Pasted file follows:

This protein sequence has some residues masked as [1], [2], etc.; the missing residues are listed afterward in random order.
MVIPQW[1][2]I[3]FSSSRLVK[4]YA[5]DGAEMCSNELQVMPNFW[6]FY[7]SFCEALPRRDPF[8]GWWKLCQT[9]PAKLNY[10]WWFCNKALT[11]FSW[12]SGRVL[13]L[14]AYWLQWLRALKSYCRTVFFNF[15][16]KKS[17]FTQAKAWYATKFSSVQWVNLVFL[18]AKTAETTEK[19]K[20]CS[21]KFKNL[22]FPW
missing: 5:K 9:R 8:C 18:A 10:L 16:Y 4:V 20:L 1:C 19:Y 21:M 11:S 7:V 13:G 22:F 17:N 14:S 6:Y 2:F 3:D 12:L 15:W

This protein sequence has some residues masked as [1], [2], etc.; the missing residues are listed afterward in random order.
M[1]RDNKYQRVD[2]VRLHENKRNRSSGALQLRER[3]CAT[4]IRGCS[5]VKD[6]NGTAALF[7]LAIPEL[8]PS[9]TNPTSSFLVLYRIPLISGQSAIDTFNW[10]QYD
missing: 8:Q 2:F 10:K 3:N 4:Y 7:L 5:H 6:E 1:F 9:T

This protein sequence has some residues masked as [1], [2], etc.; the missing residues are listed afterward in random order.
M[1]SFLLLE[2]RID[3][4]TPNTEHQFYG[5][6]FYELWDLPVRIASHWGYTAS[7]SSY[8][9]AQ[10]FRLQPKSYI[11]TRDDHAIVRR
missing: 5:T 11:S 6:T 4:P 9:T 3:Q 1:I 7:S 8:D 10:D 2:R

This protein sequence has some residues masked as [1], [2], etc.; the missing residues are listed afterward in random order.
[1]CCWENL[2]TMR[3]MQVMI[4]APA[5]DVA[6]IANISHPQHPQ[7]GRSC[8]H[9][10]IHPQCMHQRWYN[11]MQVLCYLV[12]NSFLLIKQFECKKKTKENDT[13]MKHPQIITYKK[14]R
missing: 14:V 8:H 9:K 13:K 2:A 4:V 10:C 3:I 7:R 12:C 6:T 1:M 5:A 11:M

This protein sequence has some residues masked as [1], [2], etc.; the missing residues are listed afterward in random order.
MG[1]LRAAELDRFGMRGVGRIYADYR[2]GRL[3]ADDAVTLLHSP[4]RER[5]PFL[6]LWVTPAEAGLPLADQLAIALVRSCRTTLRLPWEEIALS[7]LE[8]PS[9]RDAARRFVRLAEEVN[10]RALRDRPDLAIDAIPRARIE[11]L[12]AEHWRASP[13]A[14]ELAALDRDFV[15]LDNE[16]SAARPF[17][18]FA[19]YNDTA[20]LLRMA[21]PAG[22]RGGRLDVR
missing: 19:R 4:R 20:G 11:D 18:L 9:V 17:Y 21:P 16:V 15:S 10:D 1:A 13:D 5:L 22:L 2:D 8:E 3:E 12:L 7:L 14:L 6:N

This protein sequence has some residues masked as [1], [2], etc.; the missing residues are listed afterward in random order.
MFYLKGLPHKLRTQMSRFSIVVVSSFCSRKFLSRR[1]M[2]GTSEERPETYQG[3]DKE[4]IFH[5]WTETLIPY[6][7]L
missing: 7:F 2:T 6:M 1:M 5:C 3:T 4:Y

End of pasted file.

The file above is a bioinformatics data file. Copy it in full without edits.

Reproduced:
This protein sequence has some residues masked as [1], [2], etc.; the missing residues are listed afterward in random order.
MVIPQW[1][2]I[3]FSSSRLVK[4]YA[5]DGAEMCSNELQVMPNFW[6]FY[7]SFCEALPRRDPF[8]GWWKLCQT[9]PAKLNY[10]WWFCNKALT[11]FSW[12]SGRVL[13]L[14]AYWLQWLRALKSYCRTVFFNF[15][16]KKS[17]FTQAKAWYATKFSSVQWVNLVFL[18]AKTAETTEK[19]K[20]CS[21]KFKNL[22]FPW
missing: 5:K 9:R 8:C 18:A 10:L 16:Y 4:V 20:L 1:C 19:Y 21:M 11:S 7:V 13:G 22:F 17:N 14:S 6:Y 2:F 3:D 12:L 15:W

This protein sequence has some residues masked as [1], [2], etc.; the missing residues are listed afterward in random order.
M[1]RDNKYQRVD[2]VRLHENKRNRSSGALQLRER[3]CAT[4]IRGCS[5]VKD[6]NGTAALF[7]LAIPEL[8]PS[9]TNPTSSFLVLYRIPLISGQSAIDTFNW[10]QYD
missing: 8:Q 2:F 10:K 3:N 4:Y 7:L 5:H 6:E 1:F 9:T

This protein sequence has some residues masked as [1], [2], etc.; the missing residues are listed afterward in random order.
M[1]SFLLLE[2]RID[3][4]TPNTEHQFYG[5][6]FYELWDLPVRIASHWGYTAS[7]SSY[8][9]AQ[10]FRLQPKSYI[11]TRDDHAIVRR
missing: 5:T 11:S 6:T 4:P 9:T 3:Q 1:I 7:S 8:D 10:D 2:R

This protein sequence has some residues masked as [1], [2], etc.; the missing residues are listed afterward in random order.
[1]CCWENL[2]TMR[3]MQVMI[4]APA[5]DVA[6]IANISHPQHPQ[7]GRSC[8]H[9][10]IHPQCMHQRWYN[11]MQVLCYLV[12]NSFLLIKQFECKKKTKENDT[13]MKHPQIITYKK[14]R
missing: 14:V 8:H 9:K 13:K 2:A 4:V 10:C 3:I 7:R 12:C 6:T 1:M 5:A 11:M

This protein sequence has some residues masked as [1], [2], etc.; the missing residues are listed afterward in random order.
MG[1]LRAAELDRFGMRGVGRIYADYR[2]GRL[3]ADDAVTLLHSP[4]RER[5]PFL[6]LWVTPAEAGLPLADQLAIALVRSCRTTLRLPWEEIALS[7]LE[8]PS[9]RDAARRFVRLAEEVN[10]RALRDRPDLAIDAIPRARIE[11]L[12]AEHWRASP[13]A[14]ELAALDRDFV[15]LDNE[16]SAARPF[17][18]FA[19]YNDTA[20]LLRMA[21]PAG[22]RGGRLDVR
missing: 19:R 4:R 20:G 11:D 18:L 9:V 17:Y 21:P 16:V 15:S 10:D 1:A 13:D 5:L 22:L 2:D 8:E 3:E 12:L 7:L 14:L 6:N

This protein sequence has some residues masked as [1], [2], etc.; the missing residues are listed afterward in random order.
MFYLKGLPHKLRTQMSRFSIVVVSSFCSRKFLSRR[1]M[2]GTSEERPETYQG[3]DKE[4]IFH[5]WTETLIPY[6][7]L
missing: 7:F 2:T 6:M 1:M 5:C 3:T 4:Y